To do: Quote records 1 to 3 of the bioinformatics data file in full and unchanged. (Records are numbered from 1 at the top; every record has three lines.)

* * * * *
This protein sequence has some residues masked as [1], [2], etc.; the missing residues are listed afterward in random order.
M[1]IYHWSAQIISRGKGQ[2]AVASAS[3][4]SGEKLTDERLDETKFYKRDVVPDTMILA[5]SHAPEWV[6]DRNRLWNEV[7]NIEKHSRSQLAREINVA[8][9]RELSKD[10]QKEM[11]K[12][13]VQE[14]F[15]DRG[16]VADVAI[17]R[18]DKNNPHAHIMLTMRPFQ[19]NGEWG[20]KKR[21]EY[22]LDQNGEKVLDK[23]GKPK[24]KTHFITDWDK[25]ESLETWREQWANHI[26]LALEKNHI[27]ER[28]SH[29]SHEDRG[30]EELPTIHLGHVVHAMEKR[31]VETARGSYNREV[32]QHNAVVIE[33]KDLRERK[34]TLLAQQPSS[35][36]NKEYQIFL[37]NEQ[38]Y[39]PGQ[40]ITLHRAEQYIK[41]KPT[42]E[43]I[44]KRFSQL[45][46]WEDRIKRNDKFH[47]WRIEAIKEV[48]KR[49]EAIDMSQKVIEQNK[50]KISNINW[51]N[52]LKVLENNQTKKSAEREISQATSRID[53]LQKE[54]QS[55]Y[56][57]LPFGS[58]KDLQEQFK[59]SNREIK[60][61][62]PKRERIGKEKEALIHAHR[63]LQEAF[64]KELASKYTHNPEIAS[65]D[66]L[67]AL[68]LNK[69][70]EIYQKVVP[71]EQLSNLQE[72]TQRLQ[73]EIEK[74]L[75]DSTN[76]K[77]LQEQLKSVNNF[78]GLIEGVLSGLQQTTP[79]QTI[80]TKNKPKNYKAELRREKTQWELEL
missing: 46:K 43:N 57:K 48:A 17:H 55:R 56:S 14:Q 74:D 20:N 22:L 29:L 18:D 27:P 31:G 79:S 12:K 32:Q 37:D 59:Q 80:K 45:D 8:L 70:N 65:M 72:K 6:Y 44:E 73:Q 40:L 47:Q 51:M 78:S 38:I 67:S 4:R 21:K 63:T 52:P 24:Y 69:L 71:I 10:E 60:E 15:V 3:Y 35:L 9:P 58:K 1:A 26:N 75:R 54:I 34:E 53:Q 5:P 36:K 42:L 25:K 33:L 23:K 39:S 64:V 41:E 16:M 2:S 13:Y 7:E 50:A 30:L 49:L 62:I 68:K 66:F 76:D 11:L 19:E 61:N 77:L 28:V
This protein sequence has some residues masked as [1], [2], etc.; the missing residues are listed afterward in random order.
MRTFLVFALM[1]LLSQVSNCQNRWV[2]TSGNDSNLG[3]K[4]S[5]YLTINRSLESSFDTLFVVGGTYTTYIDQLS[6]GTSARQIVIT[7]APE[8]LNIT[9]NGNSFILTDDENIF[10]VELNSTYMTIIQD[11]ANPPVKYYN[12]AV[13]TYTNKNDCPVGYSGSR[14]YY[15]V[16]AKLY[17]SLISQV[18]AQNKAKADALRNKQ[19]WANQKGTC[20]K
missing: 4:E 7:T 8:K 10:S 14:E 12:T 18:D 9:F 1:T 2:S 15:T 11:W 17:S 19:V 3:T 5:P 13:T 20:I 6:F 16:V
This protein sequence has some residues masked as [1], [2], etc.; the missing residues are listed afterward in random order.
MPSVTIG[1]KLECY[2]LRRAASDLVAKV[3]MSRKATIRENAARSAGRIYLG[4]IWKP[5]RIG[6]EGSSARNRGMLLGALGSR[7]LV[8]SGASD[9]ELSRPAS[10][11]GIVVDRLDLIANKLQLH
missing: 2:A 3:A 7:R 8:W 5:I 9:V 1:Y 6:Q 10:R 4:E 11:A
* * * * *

This protein sequence has some residues masked as [1], [2], etc.; the missing residues are listed afterward in random order.
M[1]IYHWSAQIISRGKGQ[2]AVASAS[3][4]SGEKLTDERLDETKFYKRDVVPDTMILA[5]SHAPEWV[6]DRNRLWNEV[7]NIEKHSRSQLAREINVA[8][9]RELSKD[10]QKEM[11]K[12][13]VQE[14]F[15]DRG[16]VADVAI[17]R[18]DKNNPHAHIMLTMRPFQ[19]NGEWG[20]KKR[21]EY[22]LDQNGEKVLDK[23]GKPK[24]KTHFITDWDK[25]ESLETWREQWANHI[26]LALEKNHI[27]ER[28]SH[29]SHEDRG[30]EELPTIHLGHVVHAMEKR[31]VETARGSYNREV[32]QHNAVVIE[33]KDLRERK[34]TLLAQQPSS[35][36]NKEYQIFL[37]NEQ[38]Y[39]PGQ[40]ITLHRAEQYIK[41]KPT[42]E[43]I[44]KRFSQL[45][46]WEDRIKRNDKFH[47]WRIEAIKEV[48]KR[49]EAIDMSQKVIEQNK[50]KISNINW[51]N[52]LKVLENNQTKKSAEREISQATSRID[53]LQKE[54]QS[55]Y[56][57]LPFGS[58]KDLQEQFK[59]SNREIK[60][61][62]PKRERIGKEKEALIHAHR[63]LQEAF[64]KELASKYTHNPEIAS[65]D[66]L[67]AL[68]LNK[69][70]EIYQKVVP[71]EQLSNLQE[72]TQRLQ[73]EIEK[74]L[75]DSTN[76]K[77]LQEQLKSVNNF[78]GLIEGVLSGLQQTTP[79]QTI[80]TKNKPKNYKAELRREKTQWELEL
missing: 46:K 43:N 57:K 48:A 17:H 55:R 56:S 14:Q 74:D 20:N 22:L 29:L 18:D 27:P 31:G 79:S 12:K 32:Q 37:D 59:Q 80:K 45:D 8:L 70:N 65:M 72:K 6:Y 44:E 73:Q 40:L 47:Q 51:M 78:S 38:I 67:S 4:R 21:K 63:T 52:P 24:Y 69:L 71:I 10:E 60:E 15:V 3:Y 35:L 9:P 58:K 1:A 26:N 75:R 54:I 34:E 53:Q 5:P 36:K 42:L 25:K 33:L 23:K 39:S 64:V 41:E 16:M 2:S 13:Y 7:E 50:A 30:L 49:L 62:I 68:K 66:F 76:D 11:L 19:E 61:N 77:L 28:V
This protein sequence has some residues masked as [1], [2], etc.; the missing residues are listed afterward in random order.
MRTFLVFALM[1]LLSQVSNCQNRWV[2]TSGNDSNLG[3]K[4]S[5]YLTINRSLESSFDTLFVVGGTYTTYIDQLS[6]GTSARQIVIT[7]APE[8]LNIT[9]NGNSFILTDDENIF[10]VELNSTYMTIIQD[11]ANPPVKYYN[12]AV[13]TYTNKNDCPVGYSGSR[14]YY[15]V[16]AKLY[17]SLISQV[18]AQNKAKADALRNKQ[19]WANQKGTC[20]K
missing: 4:E 7:T 8:K 10:S 14:E 12:T 18:D 9:F 1:T 2:S 15:T 11:W 17:S 19:V 3:T 5:P 13:T 20:I 6:F 16:V
This protein sequence has some residues masked as [1], [2], etc.; the missing residues are listed afterward in random order.
MPSVTIG[1]KLECY[2]LRRAASDLVAKV[3]MSRKATIRENAARSAGRIYLG[4]IWKP[5]RIG[6]EGSSARNRGMLLGALGSR[7]LV[8]SGASD[9]ELSRPAS[10][11]GIVVDRLDLIANKLQLH
missing: 2:A 3:A 7:R 8:W 5:I 9:V 1:Y 6:Q 10:R 4:E 11:A